A Star is Reborn
And the Oscar goes to. . .Dodd Mitchell, for his revamped Hollywood Roosevelt Hotel
Edie Cohen -- Interior Design, 6/1/2006 12:00:00 AM
"Go West, young man," Horace Greeley advised. And Jason Pomeranc heeded the call. With Thompson Hotels properties already in New York and Washington, D.C., Pomeranc was looking to Los Angeles for expansion. What he found was the Hollywood Roosevelt Hotel, a National Register of Historic Places listee with a star-studded past. The find came courtesy of Dodd Mitchell, who was already renovating the 1927 landmark for new owners Goodwin Gaw and David Chang—and knew that they happened to be in need of a management operator. Since Mitchell was also, simultaneously, in the middle of a Thompson Hotels project in New York, he put out the casting call to Pomeranc. Last December, they inked the deal.
At the time, the Roosevelt renovation was almost complete, after 18 months of work. Before Mitchell arrived, the interior had been positively "decrepit," he says. Quite a comedown from the hotel's heyday. The first Academy Awards took place there in 1929, and the duplex penthouse was a rendezvous destination for Clark Gable and Carole Lombard.
Every inch bears the Dodd Mitchell Design stamp, 300,000 square feet of interior and exterior space, total. For starters, that means 300 rooms—240 in the original 12-story tower, 60 in a 1950's cabana-style building—the triple-height lobby, and the Tropicana bar near the famous swimming pool painted by David Hockney. Combine that with three new attractions, Dakota and 25 Degrees restaurants and Teddy's nightclub, and the result is a self-contained campus destined for enrollment by Hollywood's current tribe of starlets. (A magnet for boldface names, Teddy's was instantly splashed all over the gossip columns when promoter Amanda Demme clashed with light-sleeping hotel guests and L.A.'s liquor authorities. It's now closed temporarily.) Mitchell somehow got the whole thing done on a $12 million budget. "The fact that we pulled it off is ridiculous. But I started out my career at the end of a broom at a set-design shop. That makes anything possible," says the self-taught designer, a confessed high-school dropout.
Renovation always brings surprises. The biggest at the Roosevelt was the lobby's ceiling. Hidden behind drywall, the Moorish-style polychrome-painted surface was restored in a Michelangelo-esque process over the course of three months. To counterbalance that colorful composition, Mitchell designed large-scale, chocolate-brown leather-covered sectionals for the room below.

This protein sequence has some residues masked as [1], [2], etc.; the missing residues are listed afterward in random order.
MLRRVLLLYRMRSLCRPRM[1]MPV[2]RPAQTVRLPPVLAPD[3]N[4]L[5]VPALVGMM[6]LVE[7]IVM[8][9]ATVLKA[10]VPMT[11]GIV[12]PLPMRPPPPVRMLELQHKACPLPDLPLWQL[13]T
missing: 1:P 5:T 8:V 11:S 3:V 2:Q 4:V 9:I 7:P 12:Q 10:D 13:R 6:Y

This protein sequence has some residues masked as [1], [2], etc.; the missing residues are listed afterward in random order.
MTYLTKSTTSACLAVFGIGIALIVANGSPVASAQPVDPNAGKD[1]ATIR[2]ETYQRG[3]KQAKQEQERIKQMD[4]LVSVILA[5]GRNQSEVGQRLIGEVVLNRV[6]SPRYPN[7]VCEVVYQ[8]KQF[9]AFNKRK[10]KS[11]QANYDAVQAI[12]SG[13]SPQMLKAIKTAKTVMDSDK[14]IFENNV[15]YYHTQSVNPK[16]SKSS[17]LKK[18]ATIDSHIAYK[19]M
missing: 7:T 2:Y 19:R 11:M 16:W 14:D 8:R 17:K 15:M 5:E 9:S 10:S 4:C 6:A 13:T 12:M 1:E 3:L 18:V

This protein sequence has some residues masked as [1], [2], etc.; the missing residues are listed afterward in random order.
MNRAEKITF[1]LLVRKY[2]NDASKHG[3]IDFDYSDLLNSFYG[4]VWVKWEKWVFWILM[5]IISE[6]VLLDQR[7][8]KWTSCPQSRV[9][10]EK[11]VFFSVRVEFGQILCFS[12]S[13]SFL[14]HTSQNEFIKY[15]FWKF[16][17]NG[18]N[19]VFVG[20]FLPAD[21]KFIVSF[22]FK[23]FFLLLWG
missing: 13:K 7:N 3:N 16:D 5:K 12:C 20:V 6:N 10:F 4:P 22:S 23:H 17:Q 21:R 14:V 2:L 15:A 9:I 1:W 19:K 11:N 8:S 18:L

From the lobby, a vaulted brick colonnade leads to Teddy's, once just a "concrete box," Mitchell recalls. Today, it's a procession of arches, columns, and niches inspired by an underground church in Istanbul. Black curtains further define seating groups, some composed of massive squared-off club chairs in jet-black leather, others of vintage discoveries. The 19-foot-long crystal chandelier above the U-shape bar—topped in embossed faux crocodile colored a deep plum—is a testament to Mitchell's resourcefulness and ability to get things done. When an estimate for the fixture came in at $150,000, he bought the crystal drops in Spain, made the frame of polished steel in L.A., and outsourced assembly to New York. Total: $30,000.
A onetime club kid, Mitchell knows what it takes to get people to where the drinks are. Fire. At the the poolside Tropicana bar, nestled in a corner of the cabana building, an 8-foot-long fireplace is backed by smoked mirror. So far, Prince, Alec Baldwin, Jake Gyllenhaal, and Kirsten Dunst have been sighted lounging on the teak seating nearby.
On the cabana building's second floor is the Marilyn Monroe suite. Yes, she did live here, but she wouldn't recognize the 850-square-foot space's current incarnation, with its walnut floor and original board-formed concrete ceiling painted glossy black. The public area is filled with 1970's furnishings, while the bedroom hints at old Hollywood with a backlit black-and-white photograph of Monroe and photographer Bert Stern hung on the white padded-vinyl wall behind the bed.
Mitchell goes for all-out glamour in the tower's 3,500-square-foot penthouse, where custom pieces play a leading role. In the public areas, witness the platinum-shimmering Venetian plaster, the aluminum-mesh curtains, and the silvery python-painted leather underneath the glass top of the long dining table. Ludwig Mies van der Rohe's Brno chairs and Mariano Fortuny's photographer's lamp add pedigree. Mitchell throws disco, deco, and decadence into the mix with the living area's rabbit-fur rug and cowhide-covered bench and the master bathroom's smoked-mirror walls and gleaming stainless-steel spa tub. And that's just the first floor.
Upstairs, below the restored painted-wood cathedral ceiling, is another bedroom. We'll leave the goings-on of the leather-covered bed to the imagination, but trysts can extend out to the 1,000-square-foot redwood roof deck, which Mitchell doubled in size. From the cocoon of canopied lounge seating, guests can enjoy their own private Hollywood.